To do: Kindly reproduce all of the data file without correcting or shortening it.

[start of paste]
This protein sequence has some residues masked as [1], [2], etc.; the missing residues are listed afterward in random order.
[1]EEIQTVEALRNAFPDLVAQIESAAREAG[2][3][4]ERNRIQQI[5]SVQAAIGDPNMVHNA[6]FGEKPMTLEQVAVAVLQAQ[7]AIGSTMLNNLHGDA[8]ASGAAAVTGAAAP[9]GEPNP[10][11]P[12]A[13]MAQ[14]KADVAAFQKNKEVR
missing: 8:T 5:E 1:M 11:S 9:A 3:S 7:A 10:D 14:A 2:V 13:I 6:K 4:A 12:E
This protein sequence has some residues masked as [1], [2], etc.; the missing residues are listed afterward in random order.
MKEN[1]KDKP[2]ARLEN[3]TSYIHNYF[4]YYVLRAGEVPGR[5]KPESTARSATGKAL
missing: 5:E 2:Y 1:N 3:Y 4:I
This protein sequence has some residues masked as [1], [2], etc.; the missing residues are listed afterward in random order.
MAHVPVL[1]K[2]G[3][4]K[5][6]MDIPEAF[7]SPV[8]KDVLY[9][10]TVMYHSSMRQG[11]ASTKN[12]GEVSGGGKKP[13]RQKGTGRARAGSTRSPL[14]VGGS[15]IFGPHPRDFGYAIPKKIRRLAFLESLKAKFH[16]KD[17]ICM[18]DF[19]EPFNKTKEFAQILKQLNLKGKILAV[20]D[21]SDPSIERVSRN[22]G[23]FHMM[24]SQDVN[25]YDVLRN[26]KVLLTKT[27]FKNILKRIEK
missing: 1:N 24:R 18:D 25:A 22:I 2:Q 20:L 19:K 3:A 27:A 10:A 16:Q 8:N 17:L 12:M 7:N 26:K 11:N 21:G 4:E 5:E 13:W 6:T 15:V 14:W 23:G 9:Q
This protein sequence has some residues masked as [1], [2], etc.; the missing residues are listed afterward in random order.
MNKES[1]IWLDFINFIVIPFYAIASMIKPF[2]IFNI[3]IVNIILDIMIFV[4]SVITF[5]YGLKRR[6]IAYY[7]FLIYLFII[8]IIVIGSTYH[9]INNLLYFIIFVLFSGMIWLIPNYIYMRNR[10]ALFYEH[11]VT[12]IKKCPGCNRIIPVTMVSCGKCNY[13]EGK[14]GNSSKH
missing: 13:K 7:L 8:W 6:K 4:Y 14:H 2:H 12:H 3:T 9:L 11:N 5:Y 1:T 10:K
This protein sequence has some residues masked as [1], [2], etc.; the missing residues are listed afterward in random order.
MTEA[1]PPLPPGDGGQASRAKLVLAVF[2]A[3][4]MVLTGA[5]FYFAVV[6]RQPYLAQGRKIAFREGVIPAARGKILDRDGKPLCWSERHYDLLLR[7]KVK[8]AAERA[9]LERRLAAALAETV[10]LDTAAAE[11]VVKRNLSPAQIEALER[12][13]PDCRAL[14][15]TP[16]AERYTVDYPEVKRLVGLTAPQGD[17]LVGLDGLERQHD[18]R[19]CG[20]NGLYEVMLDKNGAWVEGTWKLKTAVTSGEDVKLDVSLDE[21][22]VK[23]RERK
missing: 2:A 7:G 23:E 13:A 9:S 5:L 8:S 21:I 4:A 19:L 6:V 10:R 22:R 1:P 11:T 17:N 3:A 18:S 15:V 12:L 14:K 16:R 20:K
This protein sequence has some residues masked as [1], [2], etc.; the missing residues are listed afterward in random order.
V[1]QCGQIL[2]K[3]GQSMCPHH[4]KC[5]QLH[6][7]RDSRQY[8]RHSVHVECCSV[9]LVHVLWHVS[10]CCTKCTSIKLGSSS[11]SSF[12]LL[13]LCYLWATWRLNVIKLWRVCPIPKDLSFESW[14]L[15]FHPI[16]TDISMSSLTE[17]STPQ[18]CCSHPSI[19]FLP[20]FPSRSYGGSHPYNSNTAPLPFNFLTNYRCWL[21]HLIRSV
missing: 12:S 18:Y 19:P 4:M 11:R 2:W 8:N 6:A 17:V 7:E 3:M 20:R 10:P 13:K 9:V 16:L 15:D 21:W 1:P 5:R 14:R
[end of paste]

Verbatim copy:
This protein sequence has some residues masked as [1], [2], etc.; the missing residues are listed afterward in random order.
[1]EEIQTVEALRNAFPDLVAQIESAAREAG[2][3][4]ERNRIQQI[5]SVQAAIGDPNMVHNA[6]FGEKPMTLEQVAVAVLQAQ[7]AIGSTMLNNLHGDA[8]ASGAAAVTGAAAP[9]GEPNP[10][11]P[12]A[13]MAQ[14]KADVAAFQKNKEVR
missing: 8:T 5:E 1:M 11:S 9:A 3:S 7:A 10:D 14:A 2:V 13:I 6:K 4:A 12:E
This protein sequence has some residues masked as [1], [2], etc.; the missing residues are listed afterward in random order.
MKEN[1]KDKP[2]ARLEN[3]TSYIHNYF[4]YYVLRAGEVPGR[5]KPESTARSATGKAL
missing: 5:E 2:Y 1:N 3:Y 4:I
This protein sequence has some residues masked as [1], [2], etc.; the missing residues are listed afterward in random order.
MAHVPVL[1]K[2]G[3][4]K[5][6]MDIPEAF[7]SPV[8]KDVLY[9][10]TVMYHSSMRQG[11]ASTKN[12]GEVSGGGKKP[13]RQKGTGRARAGSTRSPL[14]VGGS[15]IFGPHPRDFGYAIPKKIRRLAFLESLKAKFH[16]KD[17]ICM[18]DF[19]EPFNKTKEFAQILKQLNLKGKILAV[20]D[21]SDPSIERVSRN[22]G[23]FHMM[24]SQDVN[25]YDVLRN[26]KVLLTKT[27]FKNILKRIEK
missing: 1:N 24:R 18:D 25:A 22:I 2:Q 20:L 19:K 3:A 27:A 10:A 16:Q 8:N 17:L 12:M 7:N 26:K 11:N 21:G 4:E 5:E 13:W 6:T 15:V 14:W 23:G 9:Q
This protein sequence has some residues masked as [1], [2], etc.; the missing residues are listed afterward in random order.
MNKES[1]IWLDFINFIVIPFYAIASMIKPF[2]IFNI[3]IVNIILDIMIFV[4]SVITF[5]YGLKRR[6]IAYY[7]FLIYLFII[8]IIVIGSTYH[9]INNLLYFIIFVLFSGMIWLIPNYIYMRNR[10]ALFYEH[11]VT[12]IKKCPGCNRIIPVTMVSCGKCNY[13]EGK[14]GNSSKH
missing: 13:K 7:L 8:W 6:K 4:Y 14:H 2:H 12:H 3:T 9:L 11:N 5:Y 1:T 10:K
This protein sequence has some residues masked as [1], [2], etc.; the missing residues are listed afterward in random order.
MTEA[1]PPLPPGDGGQASRAKLVLAVF[2]A[3][4]MVLTGA[5]FYFAVV[6]RQPYLAQGRKIAFREGVIPAARGKILDRDGKPLCWSERHYDLLLR[7]KVK[8]AAERA[9]LERRLAAALAETV[10]LDTAAAE[11]VVKRNLSPAQIEALER[12][13]PDCRAL[14][15]TP[16]AERYTVDYPEVKRLVGLTAPQGD[17]LVGLDGLERQHD[18]R[19]CG[20]NGLYEVMLDKNGAWVEGTWKLKTAVTSGEDVKLDVSLDE[21][22]VK[23]RERK
missing: 2:A 7:G 23:E 13:A 9:S 5:L 8:S 21:I 4:A 19:L 6:V 10:R 22:R 1:P 11:T 17:N 3:A 18:S 15:V 12:L 14:K 16:R 20:K
This protein sequence has some residues masked as [1], [2], etc.; the missing residues are listed afterward in random order.
V[1]QCGQIL[2]K[3]GQSMCPHH[4]KC[5]QLH[6][7]RDSRQY[8]RHSVHVECCSV[9]LVHVLWHVS[10]CCTKCTSIKLGSSS[11]SSF[12]LL[13]LCYLWATWRLNVIKLWRVCPIPKDLSFESW[14]L[15]FHPI[16]TDISMSSLTE[17]STPQ[18]CCSHPSI[19]FLP[20]FPSRSYGGSHPYNSNTAPLPFNFLTNYRCWL[21]HLIRSV
missing: 12:S 18:Y 19:P 4:M 11:R 2:W 8:N 6:A 17:V 7:E 3:M 20:R 10:P 13:K 9:V 16:L 15:D 21:W 1:P 5:R 14:R